Herz-Sommer “grew up in a cultured and loving family which was part of the German-speaking Czech-Jewish assimilated society,” the documentary’s website says.

Her mother was a playmate of composer Gustav Mahler and as a child Herz-Sommer often played with German-language novelist Franz Kafka who came to her home for Sunday lunch.

Herz-Sommer was living in Prague when she received her deportation summons from the Nazis, the documentary site explains. Her mother and husband had already been transported to Auschwitz where they were gassed, the site says. Both Herz-Sommer and her 5-year-old son, it says, were sent to the Theresienstadt camp.

“As an adult Raffi had remarkably few dark memories of the camp,” according to the filmmakers.

The son said that his mother somehow “managed to protect him from the worst realities of life at the mercy of the Nazis.”

Herz-Sommer and her son returned to Prague after being liberated by the Soviet Army in May of 1945, according to the film.

A clip on the site shows Herz-Sommer laughing, something she did a lot of in her later years.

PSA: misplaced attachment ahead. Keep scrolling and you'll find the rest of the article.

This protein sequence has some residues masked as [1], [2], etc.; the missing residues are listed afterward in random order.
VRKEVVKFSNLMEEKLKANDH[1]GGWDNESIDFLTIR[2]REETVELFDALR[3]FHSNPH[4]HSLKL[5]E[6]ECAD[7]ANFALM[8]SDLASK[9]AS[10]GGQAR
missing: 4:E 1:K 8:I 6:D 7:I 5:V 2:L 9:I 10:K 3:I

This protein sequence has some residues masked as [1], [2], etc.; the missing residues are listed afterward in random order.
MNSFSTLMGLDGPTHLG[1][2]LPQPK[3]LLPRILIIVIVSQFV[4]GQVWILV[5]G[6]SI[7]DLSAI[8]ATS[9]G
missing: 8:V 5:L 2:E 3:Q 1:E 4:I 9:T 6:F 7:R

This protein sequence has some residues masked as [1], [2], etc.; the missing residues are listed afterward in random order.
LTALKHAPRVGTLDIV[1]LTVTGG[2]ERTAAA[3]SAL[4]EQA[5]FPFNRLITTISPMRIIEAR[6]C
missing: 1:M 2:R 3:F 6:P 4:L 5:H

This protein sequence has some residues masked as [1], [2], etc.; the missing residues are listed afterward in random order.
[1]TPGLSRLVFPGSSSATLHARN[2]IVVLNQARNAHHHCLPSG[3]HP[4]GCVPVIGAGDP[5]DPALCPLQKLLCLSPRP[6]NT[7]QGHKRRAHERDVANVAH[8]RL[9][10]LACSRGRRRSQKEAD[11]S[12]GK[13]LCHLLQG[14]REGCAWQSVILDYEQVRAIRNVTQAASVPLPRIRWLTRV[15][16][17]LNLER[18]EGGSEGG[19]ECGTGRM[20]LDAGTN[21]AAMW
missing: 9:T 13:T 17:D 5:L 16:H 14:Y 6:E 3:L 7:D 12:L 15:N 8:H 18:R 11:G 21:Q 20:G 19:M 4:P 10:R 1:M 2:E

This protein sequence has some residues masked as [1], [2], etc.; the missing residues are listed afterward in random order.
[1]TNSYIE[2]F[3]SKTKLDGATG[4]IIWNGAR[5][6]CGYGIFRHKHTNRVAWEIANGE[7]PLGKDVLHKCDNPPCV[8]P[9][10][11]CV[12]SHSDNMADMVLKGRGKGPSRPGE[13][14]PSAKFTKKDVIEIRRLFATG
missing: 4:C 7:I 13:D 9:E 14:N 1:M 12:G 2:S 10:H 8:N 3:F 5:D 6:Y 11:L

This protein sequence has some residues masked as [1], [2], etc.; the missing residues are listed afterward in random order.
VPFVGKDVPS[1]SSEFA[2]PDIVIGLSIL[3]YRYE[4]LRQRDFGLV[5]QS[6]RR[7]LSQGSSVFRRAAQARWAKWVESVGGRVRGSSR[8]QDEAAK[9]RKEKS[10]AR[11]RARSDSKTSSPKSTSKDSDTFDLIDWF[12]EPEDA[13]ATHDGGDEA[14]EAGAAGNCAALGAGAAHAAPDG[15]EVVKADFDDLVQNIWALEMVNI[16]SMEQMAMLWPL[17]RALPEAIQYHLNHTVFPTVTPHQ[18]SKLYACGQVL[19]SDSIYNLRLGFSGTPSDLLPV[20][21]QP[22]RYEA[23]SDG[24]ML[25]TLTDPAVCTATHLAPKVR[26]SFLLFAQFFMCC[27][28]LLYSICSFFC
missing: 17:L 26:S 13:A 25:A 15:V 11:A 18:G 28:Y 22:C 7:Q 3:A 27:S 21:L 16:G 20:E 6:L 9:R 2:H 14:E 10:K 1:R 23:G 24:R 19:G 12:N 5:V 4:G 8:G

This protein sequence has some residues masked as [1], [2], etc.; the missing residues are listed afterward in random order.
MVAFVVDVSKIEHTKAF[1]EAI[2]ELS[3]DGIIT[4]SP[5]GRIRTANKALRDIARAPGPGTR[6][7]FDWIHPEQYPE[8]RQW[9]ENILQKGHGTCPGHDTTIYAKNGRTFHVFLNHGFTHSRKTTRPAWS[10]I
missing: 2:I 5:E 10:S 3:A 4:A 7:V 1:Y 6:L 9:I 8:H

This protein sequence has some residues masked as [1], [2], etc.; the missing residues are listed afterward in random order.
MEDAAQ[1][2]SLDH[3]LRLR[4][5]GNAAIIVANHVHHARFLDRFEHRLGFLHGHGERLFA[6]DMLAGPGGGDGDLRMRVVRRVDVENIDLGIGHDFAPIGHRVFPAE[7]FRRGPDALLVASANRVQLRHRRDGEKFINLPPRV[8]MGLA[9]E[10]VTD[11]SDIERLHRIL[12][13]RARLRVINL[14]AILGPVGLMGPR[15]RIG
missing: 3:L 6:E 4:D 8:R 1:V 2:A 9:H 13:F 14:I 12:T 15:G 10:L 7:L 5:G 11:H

Her family surrounded her at her bedside before she died Sunday, her grandson Ariel Sommer told CNN.

“Much has been written about her, but to those of us who knew her best, she was our dear ‘Gigi.’

“She loved us, laughed with us, and cherished music with us,” he wrote. “She was an inspiration and our world will be significantly poorer without her by our side. We mourn her loss and ask for privacy in this very difficult moment.”

Also Read

F1 champion Jacques Villeneuve to make comeback at Indy 500

Jacques Villeneuve has not competed in the Indy 500 since his 1995 triumph in one of motor sport’s most iconic events but at the age of 42 the Canadian will return to the famous Brickyard for this year’s race.

Villeneuve will drive for the Schmidt Peterson Motorsports team and, if he qualifies for the race proper on May 25, he will set a new record for the biggest gap between starts, the 19 years surpassing the old mark of 17, jointly held by Cy Marshall and Roland Free between 1930 and 1947.

Villeneuve went on to claim the 1995 IndyCar season championship before moving to Formula One, claiming the 1997 world title and a total of 11 wins from 34 grand prix starts.

Currently an F1 commentator as well as competing in World Rallycross, Villeneuve said he was excited by the prospect of another chance of Indy 500 glory.

“The memories I have there will stay with me for the rest of my life, and I’m excited to create new memories in 2014.”